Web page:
SJ is a leader who feels pulled in several directions. Her Board and senior leaders enjoy her flexibility and ease with change. Her team is getting disgruntled. They are tired of being asked to turn-on-a-dime, and they wonder if she is more interested in her reputation than in what’s good for the business. In coaching, SJ wonders how she can better manage the tension between today’s implementation challenges and tomorrow’s breakthroughs.
Our conversation turns to the difference between being adaptable and being unreliable.
- Adaptable leaders make changes in plans as a response to new, sometimes unexpected, data. The changes are a conscious decision of what’s needed now, to continue to meet your goal or track in the right direction.
- Unreliable leaders take their teams off-course by reacting to what’s happening now – They agree to a change because of a need to please, a fear of saying no, or because they are not paying close attention.
SJ realizes that her team doesn’t trust her. She seems unreliable, even wishy-washy to them. How can she let them know that her changes are based in adaptability, not in hierarchical powerlessness? She’s nervous too about what will happen when she decides to say no to her boss’s next request.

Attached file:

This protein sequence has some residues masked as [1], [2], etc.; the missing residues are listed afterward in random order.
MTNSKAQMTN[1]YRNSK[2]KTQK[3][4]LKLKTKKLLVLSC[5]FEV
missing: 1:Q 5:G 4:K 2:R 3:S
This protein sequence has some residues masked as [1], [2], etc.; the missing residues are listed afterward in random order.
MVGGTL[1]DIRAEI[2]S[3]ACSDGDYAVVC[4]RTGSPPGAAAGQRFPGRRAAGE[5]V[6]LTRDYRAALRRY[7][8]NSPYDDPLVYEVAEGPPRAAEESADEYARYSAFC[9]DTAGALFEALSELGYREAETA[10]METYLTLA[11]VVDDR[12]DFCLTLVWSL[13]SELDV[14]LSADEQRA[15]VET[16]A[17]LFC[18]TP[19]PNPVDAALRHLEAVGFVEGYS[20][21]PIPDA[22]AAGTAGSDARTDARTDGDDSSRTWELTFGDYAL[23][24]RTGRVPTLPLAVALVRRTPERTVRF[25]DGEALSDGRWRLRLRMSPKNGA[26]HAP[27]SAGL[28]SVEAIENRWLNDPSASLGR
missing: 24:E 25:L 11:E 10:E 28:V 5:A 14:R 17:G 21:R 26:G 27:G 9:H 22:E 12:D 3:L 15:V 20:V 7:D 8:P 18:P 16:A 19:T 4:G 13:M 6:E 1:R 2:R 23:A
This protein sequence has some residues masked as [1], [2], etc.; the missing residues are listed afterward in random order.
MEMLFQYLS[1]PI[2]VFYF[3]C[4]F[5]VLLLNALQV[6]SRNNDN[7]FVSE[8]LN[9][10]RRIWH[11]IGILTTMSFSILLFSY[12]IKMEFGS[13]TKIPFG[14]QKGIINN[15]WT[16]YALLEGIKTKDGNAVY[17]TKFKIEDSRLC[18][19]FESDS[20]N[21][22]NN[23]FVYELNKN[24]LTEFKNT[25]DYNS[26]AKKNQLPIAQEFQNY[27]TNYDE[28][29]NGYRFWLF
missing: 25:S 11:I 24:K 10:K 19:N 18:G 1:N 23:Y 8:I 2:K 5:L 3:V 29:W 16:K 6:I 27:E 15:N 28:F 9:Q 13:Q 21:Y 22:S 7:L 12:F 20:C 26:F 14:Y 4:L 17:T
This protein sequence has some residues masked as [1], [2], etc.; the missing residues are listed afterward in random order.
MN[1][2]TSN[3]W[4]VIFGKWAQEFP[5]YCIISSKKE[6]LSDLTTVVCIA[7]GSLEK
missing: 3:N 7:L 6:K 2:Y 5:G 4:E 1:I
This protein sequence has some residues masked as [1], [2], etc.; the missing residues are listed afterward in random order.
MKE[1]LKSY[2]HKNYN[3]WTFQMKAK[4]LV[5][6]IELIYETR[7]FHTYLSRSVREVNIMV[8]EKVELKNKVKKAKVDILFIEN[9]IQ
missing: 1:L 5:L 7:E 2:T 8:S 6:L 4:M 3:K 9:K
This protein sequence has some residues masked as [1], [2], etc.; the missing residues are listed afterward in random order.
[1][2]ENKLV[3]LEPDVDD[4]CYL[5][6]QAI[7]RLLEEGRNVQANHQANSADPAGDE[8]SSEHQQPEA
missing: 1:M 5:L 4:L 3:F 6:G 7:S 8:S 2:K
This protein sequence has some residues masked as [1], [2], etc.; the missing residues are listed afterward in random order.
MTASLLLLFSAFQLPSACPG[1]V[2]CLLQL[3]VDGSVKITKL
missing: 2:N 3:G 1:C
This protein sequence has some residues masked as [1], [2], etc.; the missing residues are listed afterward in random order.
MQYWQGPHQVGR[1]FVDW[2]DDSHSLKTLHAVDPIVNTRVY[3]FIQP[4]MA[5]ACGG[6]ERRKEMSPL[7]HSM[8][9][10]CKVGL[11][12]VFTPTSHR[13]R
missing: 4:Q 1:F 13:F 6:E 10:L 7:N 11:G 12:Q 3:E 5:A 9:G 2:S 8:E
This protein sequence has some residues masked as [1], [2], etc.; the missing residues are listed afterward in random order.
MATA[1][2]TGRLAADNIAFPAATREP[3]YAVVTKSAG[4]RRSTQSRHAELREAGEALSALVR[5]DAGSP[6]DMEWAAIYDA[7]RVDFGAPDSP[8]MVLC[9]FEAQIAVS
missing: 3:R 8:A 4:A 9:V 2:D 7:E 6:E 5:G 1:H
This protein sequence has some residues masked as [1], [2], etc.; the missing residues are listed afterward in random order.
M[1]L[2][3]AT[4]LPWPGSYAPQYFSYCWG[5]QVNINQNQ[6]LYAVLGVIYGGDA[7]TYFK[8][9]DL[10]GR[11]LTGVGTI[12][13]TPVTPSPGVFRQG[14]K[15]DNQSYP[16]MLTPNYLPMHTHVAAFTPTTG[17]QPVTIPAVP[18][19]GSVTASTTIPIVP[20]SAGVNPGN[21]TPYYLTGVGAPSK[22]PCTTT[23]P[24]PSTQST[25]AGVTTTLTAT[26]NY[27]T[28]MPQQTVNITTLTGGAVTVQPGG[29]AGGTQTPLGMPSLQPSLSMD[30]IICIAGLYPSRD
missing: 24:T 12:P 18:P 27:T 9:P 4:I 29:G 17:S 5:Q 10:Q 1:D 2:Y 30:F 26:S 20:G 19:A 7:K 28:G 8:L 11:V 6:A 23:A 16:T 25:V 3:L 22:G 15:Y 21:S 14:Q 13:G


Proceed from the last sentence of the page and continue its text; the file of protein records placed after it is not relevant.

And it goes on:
We look at a continuum of response. Some place between being too rigid and being too easy-going lies the strong leaders’ spot of being reliable.
Reliable is not the same as unmovable. It’s slightly different than consistent. It’s more like being consistent about when and how you change. A leader is reliable when:
- They can articulate the guiding principles, values and beliefs that underpin their decisions and actions
- They keep themselves informed and credible experts on the key success factors for their business and industry
- They give attention to the things that matter most, and don’t get distracted by complex situations
- They show consistency where it matters, like being even-tempered instead of moody, and consistently treating others with respect and dignity.
In a recent book, The CEO Next Door (Botelho, Powell & Raz) call “relentless reliability” one of the four behaviours that create world-class leaders. For SJ, reliability became a new way of leading and a pivot-point for building trust with others.